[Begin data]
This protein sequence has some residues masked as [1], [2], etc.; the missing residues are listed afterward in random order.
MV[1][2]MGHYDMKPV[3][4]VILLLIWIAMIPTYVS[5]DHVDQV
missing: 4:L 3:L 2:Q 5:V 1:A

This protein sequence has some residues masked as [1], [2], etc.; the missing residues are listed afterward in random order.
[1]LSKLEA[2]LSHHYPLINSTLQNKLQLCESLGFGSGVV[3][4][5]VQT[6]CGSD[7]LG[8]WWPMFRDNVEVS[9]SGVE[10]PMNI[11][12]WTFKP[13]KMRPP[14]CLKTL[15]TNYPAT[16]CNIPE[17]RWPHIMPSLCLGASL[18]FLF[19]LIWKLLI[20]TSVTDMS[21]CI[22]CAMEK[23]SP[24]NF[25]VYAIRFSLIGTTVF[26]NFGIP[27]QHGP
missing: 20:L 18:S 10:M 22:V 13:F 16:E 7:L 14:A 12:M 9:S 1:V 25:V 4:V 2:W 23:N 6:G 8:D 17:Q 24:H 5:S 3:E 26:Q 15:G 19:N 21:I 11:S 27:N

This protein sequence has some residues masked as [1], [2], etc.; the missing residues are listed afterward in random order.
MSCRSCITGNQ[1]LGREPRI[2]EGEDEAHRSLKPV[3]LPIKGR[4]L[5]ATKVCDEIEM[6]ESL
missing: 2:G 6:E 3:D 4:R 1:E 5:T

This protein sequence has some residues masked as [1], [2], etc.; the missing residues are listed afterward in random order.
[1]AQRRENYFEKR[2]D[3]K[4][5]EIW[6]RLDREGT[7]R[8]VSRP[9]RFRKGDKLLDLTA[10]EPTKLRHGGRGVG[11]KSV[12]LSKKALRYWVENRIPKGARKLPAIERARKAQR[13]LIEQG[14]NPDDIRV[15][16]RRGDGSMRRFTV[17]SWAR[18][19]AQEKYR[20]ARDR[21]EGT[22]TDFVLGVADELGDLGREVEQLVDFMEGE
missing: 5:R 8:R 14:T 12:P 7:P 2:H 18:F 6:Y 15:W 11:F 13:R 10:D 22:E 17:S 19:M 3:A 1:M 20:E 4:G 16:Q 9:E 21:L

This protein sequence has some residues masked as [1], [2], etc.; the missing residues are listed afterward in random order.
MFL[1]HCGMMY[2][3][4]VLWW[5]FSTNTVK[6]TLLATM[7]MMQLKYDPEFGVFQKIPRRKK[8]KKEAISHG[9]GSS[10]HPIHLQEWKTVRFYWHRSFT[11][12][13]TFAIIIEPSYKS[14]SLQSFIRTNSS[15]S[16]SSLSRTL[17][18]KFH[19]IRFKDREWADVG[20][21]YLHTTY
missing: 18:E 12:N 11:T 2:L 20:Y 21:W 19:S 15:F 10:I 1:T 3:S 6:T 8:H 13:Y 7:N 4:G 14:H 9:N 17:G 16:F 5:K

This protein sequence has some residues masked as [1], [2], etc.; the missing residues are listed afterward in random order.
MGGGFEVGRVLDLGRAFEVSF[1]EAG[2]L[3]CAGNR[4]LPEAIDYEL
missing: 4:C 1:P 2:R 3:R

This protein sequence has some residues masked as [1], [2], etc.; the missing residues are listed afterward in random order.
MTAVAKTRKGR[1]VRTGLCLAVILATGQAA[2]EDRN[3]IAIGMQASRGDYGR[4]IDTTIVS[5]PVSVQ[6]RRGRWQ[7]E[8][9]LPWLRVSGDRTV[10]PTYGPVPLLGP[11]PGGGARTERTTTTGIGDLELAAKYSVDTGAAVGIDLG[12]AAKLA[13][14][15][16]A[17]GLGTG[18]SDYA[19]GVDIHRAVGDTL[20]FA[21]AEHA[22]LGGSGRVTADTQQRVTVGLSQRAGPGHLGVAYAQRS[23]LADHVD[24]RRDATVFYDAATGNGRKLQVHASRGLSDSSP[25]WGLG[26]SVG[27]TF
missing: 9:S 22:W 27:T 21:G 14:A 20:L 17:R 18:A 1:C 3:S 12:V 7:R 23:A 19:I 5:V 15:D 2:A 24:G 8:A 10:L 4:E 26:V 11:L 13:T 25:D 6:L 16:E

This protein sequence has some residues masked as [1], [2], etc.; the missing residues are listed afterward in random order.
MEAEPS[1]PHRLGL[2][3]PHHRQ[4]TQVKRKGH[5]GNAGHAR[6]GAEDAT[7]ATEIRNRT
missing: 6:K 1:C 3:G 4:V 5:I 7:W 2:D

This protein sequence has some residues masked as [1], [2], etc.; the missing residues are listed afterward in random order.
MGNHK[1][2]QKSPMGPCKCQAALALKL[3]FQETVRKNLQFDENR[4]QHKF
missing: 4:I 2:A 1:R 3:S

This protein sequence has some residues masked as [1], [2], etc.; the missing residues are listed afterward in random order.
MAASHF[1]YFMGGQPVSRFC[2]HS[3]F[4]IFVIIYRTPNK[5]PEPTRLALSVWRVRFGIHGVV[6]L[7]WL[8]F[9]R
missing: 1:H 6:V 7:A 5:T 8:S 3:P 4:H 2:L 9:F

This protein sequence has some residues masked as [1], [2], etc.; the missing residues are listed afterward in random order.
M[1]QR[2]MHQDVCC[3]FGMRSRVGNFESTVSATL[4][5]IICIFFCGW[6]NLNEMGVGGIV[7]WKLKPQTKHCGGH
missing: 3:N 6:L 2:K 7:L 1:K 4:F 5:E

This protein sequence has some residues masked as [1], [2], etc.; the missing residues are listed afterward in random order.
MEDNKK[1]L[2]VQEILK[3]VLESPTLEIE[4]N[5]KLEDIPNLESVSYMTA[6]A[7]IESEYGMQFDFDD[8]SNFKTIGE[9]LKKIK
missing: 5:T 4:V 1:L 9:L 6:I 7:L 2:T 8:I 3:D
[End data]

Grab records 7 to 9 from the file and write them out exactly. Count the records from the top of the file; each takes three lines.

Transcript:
This protein sequence has some residues masked as [1], [2], etc.; the missing residues are listed afterward in random order.
MTAVAKTRKGR[1]VRTGLCLAVILATGQAA[2]EDRN[3]IAIGMQASRGDYGR[4]IDTTIVS[5]PVSVQ[6]RRGRWQ[7]E[8][9]LPWLRVSGDRTV[10]PTYGPVPLLGP[11]PGGGARTERTTTTGIGDLELAAKYSVDTGAAVGIDLG[12]AAKLA[13][14][15][16]A[17]GLGTG[18]SDYA[19]GVDIHRAVGDTL[20]FA[21]AEHA[22]LGGSGRVTADTQQRVTVGLSQRAGPGHLGVAYAQRS[23]LADHVD[24]RRDATVFYDAATGNGRKLQVHASRGLSDSSP[25]WGLG[26]SVG[27]TF
missing: 9:S 22:W 27:T 21:G 14:A 20:L 17:R 18:A 1:C 3:S 12:V 7:R 23:A 19:I 5:V 15:D 2:A 24:G 8:A 10:L 4:E 26:V 11:L 13:T 25:D 6:L 16:E

This protein sequence has some residues masked as [1], [2], etc.; the missing residues are listed afterward in random order.
MEAEPS[1]PHRLGL[2][3]PHHRQ[4]TQVKRKGH[5]GNAGHAR[6]GAEDAT[7]ATEIRNRT
missing: 6:K 1:C 3:G 4:V 5:I 7:W 2:D

This protein sequence has some residues masked as [1], [2], etc.; the missing residues are listed afterward in random order.
MGNHK[1][2]QKSPMGPCKCQAALALKL[3]FQETVRKNLQFDENR[4]QHKF
missing: 4:I 2:A 1:R 3:S